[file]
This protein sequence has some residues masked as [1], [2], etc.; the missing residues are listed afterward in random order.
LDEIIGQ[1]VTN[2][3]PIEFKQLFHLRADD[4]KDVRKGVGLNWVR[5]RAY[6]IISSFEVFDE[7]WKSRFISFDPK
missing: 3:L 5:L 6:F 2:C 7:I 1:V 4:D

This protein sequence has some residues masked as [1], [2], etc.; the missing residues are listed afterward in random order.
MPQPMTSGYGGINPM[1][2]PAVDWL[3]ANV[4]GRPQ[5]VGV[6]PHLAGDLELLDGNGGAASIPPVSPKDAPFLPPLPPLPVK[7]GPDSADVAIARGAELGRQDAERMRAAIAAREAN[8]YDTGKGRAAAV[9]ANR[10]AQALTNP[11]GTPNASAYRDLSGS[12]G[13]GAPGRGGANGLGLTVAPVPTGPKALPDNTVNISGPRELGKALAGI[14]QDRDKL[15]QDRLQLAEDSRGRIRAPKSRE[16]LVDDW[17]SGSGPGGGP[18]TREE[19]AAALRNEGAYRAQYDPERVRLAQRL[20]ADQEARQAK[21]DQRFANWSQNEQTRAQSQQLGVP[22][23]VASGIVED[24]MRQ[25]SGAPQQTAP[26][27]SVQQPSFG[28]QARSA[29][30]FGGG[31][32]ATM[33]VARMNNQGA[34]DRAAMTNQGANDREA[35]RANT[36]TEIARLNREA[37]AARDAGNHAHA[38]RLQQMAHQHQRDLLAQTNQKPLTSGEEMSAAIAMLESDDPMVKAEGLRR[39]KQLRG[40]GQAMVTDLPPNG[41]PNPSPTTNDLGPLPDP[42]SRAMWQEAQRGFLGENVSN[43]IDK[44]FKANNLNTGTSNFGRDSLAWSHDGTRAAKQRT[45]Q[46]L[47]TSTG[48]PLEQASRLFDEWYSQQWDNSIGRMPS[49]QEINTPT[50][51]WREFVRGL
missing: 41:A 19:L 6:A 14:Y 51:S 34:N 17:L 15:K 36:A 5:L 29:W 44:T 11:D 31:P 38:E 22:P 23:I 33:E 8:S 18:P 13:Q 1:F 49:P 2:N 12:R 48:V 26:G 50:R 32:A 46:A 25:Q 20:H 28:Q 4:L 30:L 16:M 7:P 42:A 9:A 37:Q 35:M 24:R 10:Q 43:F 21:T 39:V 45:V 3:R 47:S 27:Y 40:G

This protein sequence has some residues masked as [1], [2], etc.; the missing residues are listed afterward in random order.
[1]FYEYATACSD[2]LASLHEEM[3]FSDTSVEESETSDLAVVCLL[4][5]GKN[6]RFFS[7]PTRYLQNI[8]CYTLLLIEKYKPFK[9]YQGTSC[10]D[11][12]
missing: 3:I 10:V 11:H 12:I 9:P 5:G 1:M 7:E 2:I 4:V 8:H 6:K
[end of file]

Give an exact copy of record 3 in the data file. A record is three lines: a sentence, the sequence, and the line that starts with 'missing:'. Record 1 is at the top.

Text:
This protein sequence has some residues masked as [1], [2], etc.; the missing residues are listed afterward in random order.
[1]FYEYATACSD[2]LASLHEEM[3]FSDTSVEESETSDLAVVCLL[4][5]GKN[6]RFFS[7]PTRYLQNI[8]CYTLLLIEKYKPFK[9]YQGTSC[10]D[11][12]
missing: 3:I 10:V 11:H 12:I 9:P 5:G 1:M 7:E 2:I 4:V 8:H 6:K